Considerations for Pediatric EMU Admissions Post COVID-19

Last updated June 1, 2020

Many epilepsy monitoring units have been closed due to the COVID-19 pandemic and are now planning to re-open. There is a backlog of patients awaiting admission. For pediatric patients, please find below guidance on who to admit first. This list was created through a consensus process, as described below. In addition to the tiers outlined below, higher priority should be given to patients where the results of the EEG are likely to change management, or if there are safety concerns prompting the admission.


Highest Priority

  • Events concerning for seizures, age younger than 1 year
  • Infantile spasms diagnosis†


High Priority

  • Infantile spasms follow up†
  • Significant worsening of seizure frequency (i.e. monthly to daily)
  • Events concerning for seizures, age 1 year to 5 years
  • Semiology change
  • Phase II epilepsy surgery evaluation
  • New-onset epilepsy


Middle Priority

  • Background check - diagnostic uncertainty
  • Phase I epilepsy surgery evaluation
  • Events concerning for seizures, age 6 years to 18 years
  • Medication-related (adjustment, titration, toxicity)
  • Moderate worsening of seizures (i.e. monthly to weekly)


Low Priority

  • Background check - routine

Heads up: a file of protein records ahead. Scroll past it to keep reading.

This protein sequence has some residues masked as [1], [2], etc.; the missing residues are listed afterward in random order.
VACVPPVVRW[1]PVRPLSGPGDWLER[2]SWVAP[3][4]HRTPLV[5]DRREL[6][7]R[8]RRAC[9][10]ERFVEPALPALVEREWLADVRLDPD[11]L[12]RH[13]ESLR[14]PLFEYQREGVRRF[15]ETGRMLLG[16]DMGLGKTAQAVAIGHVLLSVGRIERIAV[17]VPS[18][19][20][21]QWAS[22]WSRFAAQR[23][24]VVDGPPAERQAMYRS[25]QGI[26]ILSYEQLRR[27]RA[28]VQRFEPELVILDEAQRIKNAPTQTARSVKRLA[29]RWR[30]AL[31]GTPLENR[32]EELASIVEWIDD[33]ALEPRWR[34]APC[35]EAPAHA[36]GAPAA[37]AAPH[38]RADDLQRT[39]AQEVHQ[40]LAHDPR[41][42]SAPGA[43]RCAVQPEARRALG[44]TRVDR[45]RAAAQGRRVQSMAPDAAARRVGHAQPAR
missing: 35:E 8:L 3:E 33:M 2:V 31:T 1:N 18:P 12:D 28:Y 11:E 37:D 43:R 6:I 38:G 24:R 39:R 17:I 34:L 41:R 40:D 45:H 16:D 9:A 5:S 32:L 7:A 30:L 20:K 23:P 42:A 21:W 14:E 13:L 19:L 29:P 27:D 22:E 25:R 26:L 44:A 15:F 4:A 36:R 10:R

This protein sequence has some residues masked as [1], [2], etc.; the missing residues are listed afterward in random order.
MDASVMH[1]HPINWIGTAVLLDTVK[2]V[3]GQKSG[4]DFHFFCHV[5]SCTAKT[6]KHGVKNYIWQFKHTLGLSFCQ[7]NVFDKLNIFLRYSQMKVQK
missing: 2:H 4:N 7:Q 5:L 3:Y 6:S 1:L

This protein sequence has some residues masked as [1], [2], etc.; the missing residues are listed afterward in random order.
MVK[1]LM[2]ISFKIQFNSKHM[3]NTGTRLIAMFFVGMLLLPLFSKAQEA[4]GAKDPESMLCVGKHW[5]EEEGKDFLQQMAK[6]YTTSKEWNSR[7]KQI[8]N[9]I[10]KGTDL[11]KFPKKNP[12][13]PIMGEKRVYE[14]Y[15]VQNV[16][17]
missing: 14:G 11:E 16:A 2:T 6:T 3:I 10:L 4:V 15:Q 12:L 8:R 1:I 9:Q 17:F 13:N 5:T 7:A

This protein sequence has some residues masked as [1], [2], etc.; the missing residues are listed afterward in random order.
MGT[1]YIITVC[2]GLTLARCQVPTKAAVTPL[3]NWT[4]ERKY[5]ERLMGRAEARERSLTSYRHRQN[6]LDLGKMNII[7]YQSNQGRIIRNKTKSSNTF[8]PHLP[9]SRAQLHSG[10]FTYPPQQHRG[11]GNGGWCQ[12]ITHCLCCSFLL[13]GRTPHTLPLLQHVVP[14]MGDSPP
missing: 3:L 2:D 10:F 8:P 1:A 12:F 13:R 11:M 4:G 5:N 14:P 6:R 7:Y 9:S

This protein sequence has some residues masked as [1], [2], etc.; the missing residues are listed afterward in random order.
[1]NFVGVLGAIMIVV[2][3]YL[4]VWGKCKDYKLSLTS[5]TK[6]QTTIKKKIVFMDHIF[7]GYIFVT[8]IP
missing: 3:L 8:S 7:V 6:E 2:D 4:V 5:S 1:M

• Intravenous corticosteroids / other scheduled immunotherapy


Methods: A list of common pediatric indications for elective admission to the EMU was presented to two groups: (1) seven pediatric epilepsy neurologists at Weill Cornell Medicine, and (2) seven pediatric epilepsy neurologists from the AES Pediatric Content Committee and the AES Practice Management Committee (one overlapping member in both groups). Each participant ranked the importance of each indication. We normalized each participant’s ranks and calculated the median prioritization across all participants. In both groups, prioritization clearly fell into four tiers. The tiers were edited for clarity.

 Child Neurology Society (CNS). Management of infantile spasms (IS) during the COVID-19 pandemic. April 6, 2020. These CNS guidelines support the use of outpatient EEG for infantile spasms diagnosis and management.

Copyright © 2020 American Epilepsy Society (AES)



include members of the American Epilepsy Society (AES) Practice Management and Pediatric Content Committees

Zachary Grinspan, MD, MS
Weill Cornell Medicine
New York, NY

Anup Patel, MD
Nationwide Children’s Hospital 
Columbus, OH

Sotirios Keros, MD, PhD
Weill Cornell Medicine
New York, NY

Jacqueline Gofshteyn, MD
Weill Cornell Medicine
New York, NY

Kevin Gurcharran, MD
Weill Cornell Medicine
New York, NY

Oyinkan Marquis, MD
Weill Cornell Medicine
New York, NY

Srishti Nangia, MD
Weill Cornell Medicine
New York, NY

Marvin Braun, MD
Weill Cornell Medicine
New York, NY

Erika Axeen, MD
University of Virginia
Charlottesville, VA

Luca Bartolini, MD
Hasbro Children’s Hospital 
Providence, RI

Asim Shahid, MD
Rainbow Babies and Children’s Hospital
Cleveland, OH

Susan Duberstein, MD
Montefiore Medicine
Bronx, NY

Susan Koh, MD
Children’s Hospital of Colorado
Aurora, CO

Janel Schneider, MD
Medical College of Wisconsin 
Milwaukee, WI

Sudha Kessler, MD
Children’s Hospital of Philadelphia 
Philadelphia, PA